[22]
C.A. Glaser, F. J. Angulo, J.A. Rooney. “Animal-Associated Opportunistic Infections among Persons Infected with the Human Immunodeficiency” Virus. Clin Infect Dis. 18:14-24, 1994.
[23]
A.O. Coker, R.D. Isokpehi, B.N. Thomas et al. “Zoonotic infections in Nigeria: Overview from a medical perspective” Acta Tropica; 76: 59-63. 2000
[24]
R.A. Oberhelman, D.N. Taylor, “Campylobacter infections in developing countries”. In I. Nachamkin & M.J. Blaser, eds. Campylobacter, 2nd edition, pp.139–153. Washington, DC, American Society for Microbiology. 2000.
[25]
M.R. Rao, A.B. Naficy, S.J. Savarino et al. “Pathogenicity and convalescent excretion of Campylobacter in rural Egyptian children” American Journal of Epidemiology; 54: 166–173, 2001.
[26]
W.A. Ellis, S.D, Neil, JJ O’Brien J.J, HW Ferguson, and J. Hanna, J. “Isolation of Spirillum/Vibrio-like organisms from bovine fetuses, ” Vet. Records, 100:451–452, 1977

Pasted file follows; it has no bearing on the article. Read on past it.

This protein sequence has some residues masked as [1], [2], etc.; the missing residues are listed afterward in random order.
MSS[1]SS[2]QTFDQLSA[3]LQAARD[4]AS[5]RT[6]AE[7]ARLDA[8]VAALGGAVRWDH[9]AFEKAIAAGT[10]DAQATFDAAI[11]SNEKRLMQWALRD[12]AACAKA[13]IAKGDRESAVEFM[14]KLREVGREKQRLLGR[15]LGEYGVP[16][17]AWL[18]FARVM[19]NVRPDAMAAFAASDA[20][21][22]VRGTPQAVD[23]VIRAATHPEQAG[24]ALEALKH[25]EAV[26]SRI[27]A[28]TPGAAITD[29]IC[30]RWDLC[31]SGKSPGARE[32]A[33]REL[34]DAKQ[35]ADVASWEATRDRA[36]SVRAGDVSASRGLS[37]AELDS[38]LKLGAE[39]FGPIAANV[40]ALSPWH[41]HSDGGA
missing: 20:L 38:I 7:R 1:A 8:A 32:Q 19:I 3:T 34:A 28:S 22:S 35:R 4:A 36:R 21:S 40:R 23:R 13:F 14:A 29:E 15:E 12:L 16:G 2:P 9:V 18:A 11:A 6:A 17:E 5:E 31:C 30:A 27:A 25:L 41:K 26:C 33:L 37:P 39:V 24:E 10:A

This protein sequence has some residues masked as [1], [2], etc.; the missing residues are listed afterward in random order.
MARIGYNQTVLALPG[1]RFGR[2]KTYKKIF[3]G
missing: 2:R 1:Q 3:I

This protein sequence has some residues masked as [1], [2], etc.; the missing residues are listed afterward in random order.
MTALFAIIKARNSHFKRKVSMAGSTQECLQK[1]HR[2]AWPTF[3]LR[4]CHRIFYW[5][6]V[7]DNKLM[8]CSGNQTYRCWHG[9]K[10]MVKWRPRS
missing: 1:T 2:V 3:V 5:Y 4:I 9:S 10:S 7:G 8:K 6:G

[27]
Y.O. Adesiji, A.O. Coker, J.K. Oloke . “Detection of Arcobacters in feces of healthy chickens in Osogbo” Nigeria. Journal of Food Protection, 74(1): 119 – 129, 2011
[28]
Y.O. Adesiji YO, J. K. Oloke . “ Detection of Arcobacters from faeces of healthy pigs in Osogbo, South Western-Nigeria” Tropical Veterinarian, 27(1): 28 – 35, 2009
[29]
O. Vandenberg , A. Dediste, K. Houf , S. Ibekwem , H. Souayah , C. Sammy , N. Douat G. Zissis, J.P. Butzler, and P. Vandamme . “ Arcobacter Species in Humans” Emerging Infectious Diseases, 2004: 10 10,
[30]
H. Kownhar , E.M. Shankar, R. Rajan, A. Vengatesan , U.A Rao . “Prevalence of Campylobacter jejuni and enteric bacterial pathogens among hospitalized HIV infected versus non-HIV infected patients with diarrhoea in southern India”. Scand J Infect Dis. 39(10):862-6, 2007
[31]
W.C. Levine, J.W. Buehler, N.H. Bean, R.V. Tauxe. “Epidemiology of nontyphoidal Salmonella bacteremia during the human immunodeficiency virus epidemic” J Infect Dis.; 164(1):81-87, 1991.
[32]
E.L. Hohmann. “Nontyphoidal salmonellosis” Clinical Infectious Diseases; 32: 263–269, 2001.